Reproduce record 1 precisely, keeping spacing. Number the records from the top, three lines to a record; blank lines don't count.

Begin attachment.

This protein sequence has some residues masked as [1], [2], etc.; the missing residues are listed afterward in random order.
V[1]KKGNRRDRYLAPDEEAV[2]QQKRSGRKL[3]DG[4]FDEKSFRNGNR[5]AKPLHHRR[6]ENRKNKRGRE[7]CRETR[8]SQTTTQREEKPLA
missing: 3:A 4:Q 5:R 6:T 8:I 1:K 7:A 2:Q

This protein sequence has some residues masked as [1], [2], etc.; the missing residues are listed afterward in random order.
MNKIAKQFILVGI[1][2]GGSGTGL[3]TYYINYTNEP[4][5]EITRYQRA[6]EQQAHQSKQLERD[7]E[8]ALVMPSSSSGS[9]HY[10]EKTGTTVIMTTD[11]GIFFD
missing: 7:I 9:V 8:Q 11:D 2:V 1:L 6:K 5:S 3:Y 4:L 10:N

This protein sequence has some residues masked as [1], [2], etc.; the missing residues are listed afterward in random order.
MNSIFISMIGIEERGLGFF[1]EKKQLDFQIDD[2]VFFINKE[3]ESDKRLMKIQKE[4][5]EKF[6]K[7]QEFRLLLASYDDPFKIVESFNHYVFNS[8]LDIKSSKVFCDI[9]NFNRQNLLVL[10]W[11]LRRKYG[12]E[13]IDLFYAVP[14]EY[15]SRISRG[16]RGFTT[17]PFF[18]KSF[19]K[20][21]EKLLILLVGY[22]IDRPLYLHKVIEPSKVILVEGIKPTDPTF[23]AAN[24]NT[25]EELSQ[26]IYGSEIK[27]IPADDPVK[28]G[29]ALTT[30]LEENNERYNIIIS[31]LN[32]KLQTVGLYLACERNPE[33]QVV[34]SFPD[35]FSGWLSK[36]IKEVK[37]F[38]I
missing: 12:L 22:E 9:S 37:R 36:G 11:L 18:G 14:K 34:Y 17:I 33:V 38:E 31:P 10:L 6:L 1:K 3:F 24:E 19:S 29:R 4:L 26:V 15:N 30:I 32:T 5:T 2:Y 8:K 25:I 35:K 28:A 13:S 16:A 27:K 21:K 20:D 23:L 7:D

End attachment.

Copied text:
This protein sequence has some residues masked as [1], [2], etc.; the missing residues are listed afterward in random order.
V[1]KKGNRRDRYLAPDEEAV[2]QQKRSGRKL[3]DG[4]FDEKSFRNGNR[5]AKPLHHRR[6]ENRKNKRGRE[7]CRETR[8]SQTTTQREEKPLA
missing: 3:A 4:Q 5:R 6:T 8:I 1:K 7:A 2:Q